Don’t defer life, live with intention
The year of treatment, and the 5 years of scans that followed, changed me. It changed how I think about our life together and how I want to spend my time.
To put an exclamation on that long road, a few weeks before the end of Dana’s 5 years of scans (when he would eventually be declared cured of cancer) I was diagnosed with Multiple Sclerosis. My diagnosis had only further reinforced these changes.
For me in particular, these experiences changed how I think about the future. They changed how often I think, “I will do that later”. The experiences made me, and continue to make me, conscious of how quickly life can change and how the future I imagine for myself is precarious.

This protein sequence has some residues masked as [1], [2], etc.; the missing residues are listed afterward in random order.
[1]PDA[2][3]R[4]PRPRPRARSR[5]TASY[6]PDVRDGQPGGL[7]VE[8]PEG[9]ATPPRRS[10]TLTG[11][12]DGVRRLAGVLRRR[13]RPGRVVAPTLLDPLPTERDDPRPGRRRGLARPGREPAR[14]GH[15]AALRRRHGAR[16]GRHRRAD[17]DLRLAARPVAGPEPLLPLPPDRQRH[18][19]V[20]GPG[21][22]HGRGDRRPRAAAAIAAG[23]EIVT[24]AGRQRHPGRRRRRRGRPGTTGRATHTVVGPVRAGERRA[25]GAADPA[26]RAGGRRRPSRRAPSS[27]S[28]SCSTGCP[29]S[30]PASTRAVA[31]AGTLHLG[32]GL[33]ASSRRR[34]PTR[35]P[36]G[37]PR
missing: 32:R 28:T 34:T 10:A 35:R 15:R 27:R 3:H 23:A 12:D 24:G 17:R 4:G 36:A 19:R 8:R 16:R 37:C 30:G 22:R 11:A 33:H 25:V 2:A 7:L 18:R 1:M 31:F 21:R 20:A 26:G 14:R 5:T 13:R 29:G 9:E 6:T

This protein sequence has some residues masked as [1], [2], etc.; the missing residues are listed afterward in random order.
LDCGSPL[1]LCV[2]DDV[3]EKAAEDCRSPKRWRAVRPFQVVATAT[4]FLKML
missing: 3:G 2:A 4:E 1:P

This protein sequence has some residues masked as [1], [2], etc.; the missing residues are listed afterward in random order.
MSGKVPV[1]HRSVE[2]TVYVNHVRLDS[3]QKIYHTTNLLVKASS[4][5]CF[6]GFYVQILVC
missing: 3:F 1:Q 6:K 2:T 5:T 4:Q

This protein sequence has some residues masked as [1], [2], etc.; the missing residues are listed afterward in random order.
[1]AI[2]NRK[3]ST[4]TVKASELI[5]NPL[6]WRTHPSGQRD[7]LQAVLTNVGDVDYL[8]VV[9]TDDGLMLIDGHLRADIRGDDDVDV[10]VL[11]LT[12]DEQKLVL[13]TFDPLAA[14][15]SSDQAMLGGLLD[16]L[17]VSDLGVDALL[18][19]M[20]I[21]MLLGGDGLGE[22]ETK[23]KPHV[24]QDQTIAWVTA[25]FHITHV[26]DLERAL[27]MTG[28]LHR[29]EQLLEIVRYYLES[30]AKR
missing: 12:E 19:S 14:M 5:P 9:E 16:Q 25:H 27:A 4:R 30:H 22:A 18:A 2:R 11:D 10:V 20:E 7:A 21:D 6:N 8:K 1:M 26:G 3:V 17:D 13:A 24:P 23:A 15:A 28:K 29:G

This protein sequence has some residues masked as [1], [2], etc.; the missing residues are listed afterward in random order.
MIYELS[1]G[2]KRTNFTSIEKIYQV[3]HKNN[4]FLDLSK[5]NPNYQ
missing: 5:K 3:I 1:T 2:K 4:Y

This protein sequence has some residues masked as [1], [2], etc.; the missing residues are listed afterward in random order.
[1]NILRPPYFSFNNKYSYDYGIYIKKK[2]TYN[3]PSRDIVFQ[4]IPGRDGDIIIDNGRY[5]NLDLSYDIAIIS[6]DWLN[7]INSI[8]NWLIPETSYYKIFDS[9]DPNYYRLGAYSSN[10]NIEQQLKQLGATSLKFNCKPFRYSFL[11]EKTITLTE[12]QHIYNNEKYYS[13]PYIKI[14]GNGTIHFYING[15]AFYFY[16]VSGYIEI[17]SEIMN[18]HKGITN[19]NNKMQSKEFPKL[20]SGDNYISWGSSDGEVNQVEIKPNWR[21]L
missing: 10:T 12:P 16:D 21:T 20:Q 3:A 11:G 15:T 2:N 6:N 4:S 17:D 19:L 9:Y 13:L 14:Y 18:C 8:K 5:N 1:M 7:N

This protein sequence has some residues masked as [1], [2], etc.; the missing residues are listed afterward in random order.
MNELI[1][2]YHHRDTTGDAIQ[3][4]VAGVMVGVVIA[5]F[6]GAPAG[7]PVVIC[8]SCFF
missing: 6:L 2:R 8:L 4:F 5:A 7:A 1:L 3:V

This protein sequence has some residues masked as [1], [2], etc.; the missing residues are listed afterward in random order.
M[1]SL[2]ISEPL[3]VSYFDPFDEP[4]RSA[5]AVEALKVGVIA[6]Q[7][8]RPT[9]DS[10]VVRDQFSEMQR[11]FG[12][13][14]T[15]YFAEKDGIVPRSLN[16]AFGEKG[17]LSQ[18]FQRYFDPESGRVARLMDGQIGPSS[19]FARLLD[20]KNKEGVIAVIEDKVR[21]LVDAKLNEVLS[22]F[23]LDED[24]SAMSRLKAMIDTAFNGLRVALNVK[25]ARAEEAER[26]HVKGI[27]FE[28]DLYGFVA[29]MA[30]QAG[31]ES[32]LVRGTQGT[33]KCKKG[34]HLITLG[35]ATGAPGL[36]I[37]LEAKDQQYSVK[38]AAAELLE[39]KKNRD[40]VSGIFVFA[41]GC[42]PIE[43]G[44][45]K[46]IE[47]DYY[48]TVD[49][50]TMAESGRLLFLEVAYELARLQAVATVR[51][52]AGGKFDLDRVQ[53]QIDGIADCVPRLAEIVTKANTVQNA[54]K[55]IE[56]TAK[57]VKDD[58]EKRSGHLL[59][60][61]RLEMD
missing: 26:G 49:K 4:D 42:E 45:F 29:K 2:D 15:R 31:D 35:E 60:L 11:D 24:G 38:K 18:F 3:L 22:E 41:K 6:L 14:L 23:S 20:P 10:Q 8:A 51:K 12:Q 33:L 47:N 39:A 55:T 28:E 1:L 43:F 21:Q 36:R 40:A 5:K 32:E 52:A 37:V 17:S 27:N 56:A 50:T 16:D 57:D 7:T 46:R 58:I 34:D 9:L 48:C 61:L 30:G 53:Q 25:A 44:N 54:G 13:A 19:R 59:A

Most importantly, these experiences made me realize that I don’t want to defer my life. These experiences made me realize that I might not have time to defer my life.
I don’t want to postpone the things that are important to me now for some eventual future outcome when I will have the time and get to do the things I dream of.
So I don’t.
How I live my life with intention
Living with intention is not a “live each day as though it was your last'' situation, because I don’t think that’s realistic. Life is not all or nothing. I still work long days or weeks sometimes. I still have to do chores and normal day-to-day things. I still to save money to go on trips and be a responsible adult.
But I try to make my time matter in the ways that are important to me.
These are some things that I do to live with intention:
- I do a daily reflection to remind myself of how I am spending my time.